Wolff contends that the Bankruptcy Code expressly authorizes an appeal by one who is a “party in interest” in the bankruptcy proceeding, relying on 11 U.S.C. § 1109(b), which provides:

(b) A party in interest, including the debtor, the trustee, a creditors' committee, an equity security holders' committee, a creditor, an equity security holder, or any indenture trustee, may raise and may appear and be heard on any issue in a case under this chapter.

On its face, however, this language applies only to “a case under this chapter,” that is, under Chapter 11 of the Bankruptcy Code, and Chapter 11 governs only proceedings in the bankruptcy court, not appeals therefrom.   See In re Am. Ready Mix, Inc., 14 F.3d 1497, 1502 (10th Cir.1994) (“Section 1109(b) says nothing about a party's standing to appeal.”);  In re PWS Holding Corp., 228 F.3d 224, 248-49 (3d Cir.2000) (§ 1109(b) “confers broad standing at the trial level” but “courts do not extend that provision to appellate standing”).   Consequently, Wolff's standing in district court is governed by the rule we recognized in McGuirl-limiting bankruptcy appeals to “persons aggrieved”-and Wolff does not challenge the district court's conclusion that he was not a “person aggrieved” because his “rights or interests” were not “directly and adversely affected pecuniarily” by the order.  McGuirl, 86 F.3d at 1234 (internal quotation omitted).   Accordingly, Wolff lacked prudential standing to appeal the Settlement Approval Order.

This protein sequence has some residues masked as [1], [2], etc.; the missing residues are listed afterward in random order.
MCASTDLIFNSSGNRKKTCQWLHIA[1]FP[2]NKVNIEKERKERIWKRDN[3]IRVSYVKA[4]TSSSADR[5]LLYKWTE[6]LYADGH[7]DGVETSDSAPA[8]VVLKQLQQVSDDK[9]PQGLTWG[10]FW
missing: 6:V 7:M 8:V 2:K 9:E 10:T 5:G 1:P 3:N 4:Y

For the foregoing reasons, we affirm the judgment of the district court.

So ordered.


1.   The three affiliates are Fort Washington Nursing Home, Inc., Greater Southeast Management Company and Greater Southeast Community Hospital Corporation.

2.   Unless otherwise noted, all dates refer to 2007.

3.   Rule 9019 provides in relevant part:  “On motion by the trustee and after notice and a hearing, the court may approve a compromise or settlement.”  Fed. R. Bankr.P. 9019(a).

4.   The district court declined to reach the appellees' contention that Wolff lacked standing to appeal the Striking Order.  Advantage, 391 B.R. at 539.

5.   Wolff has not at any point in this litigation disputed the bankruptcy court's finding that he is not “a licensed attorney authorized to practice before the [bankruptcy c]ourt.”   Striking Order at 1.

6.   “[T]he ‘person aggrieved’ standard derives from a former provision of the bankruptcy code.”  McGuirl, 86 F.3d at 1234 (citing 11 U.S.C. § 67(c) (1976) (repealed 1978)).   Although the provision has been repealed, circuit courts have continued to apply its limitation.   See In re Westwood Cmty. Two Ass'n, Inc., 293 F.3d 1332, 1334 (11th Cir.2002) (citing Travelers Ins. Co. v. H.K. Porter Co., 45 F.3d 737, 741 (3d Cir.1995);  Depoister v. Mary M. Holloway Found., 36 F.3d 582, 585 (7th Cir.1994);  Holmes v. Silver Wings Aviation, Inc., 881 F.2d 939, 940 (10th Cir.1989);  Kane v. Johns-Manville Corp., 843 F.2d 636, 641-42 (2d Cir.1988);  In re El San Juan Hotel, 809 F.2d 151, 154 (1st Cir.1987);  In re L.T. Ruth Coal Co., No. 85-5990, 1986 WL 17769 (6th Cir. Sept. 17, 1986) (unpublished);  In re Fondiller, 707 F.2d 441, 442-43 (9th Cir.1983));  accord In re Coho Energy Inc. 395 F.3d 198, 202 (5th Cir.2004).

Opinion for the Court filed by Circuit Judge HENDERSON.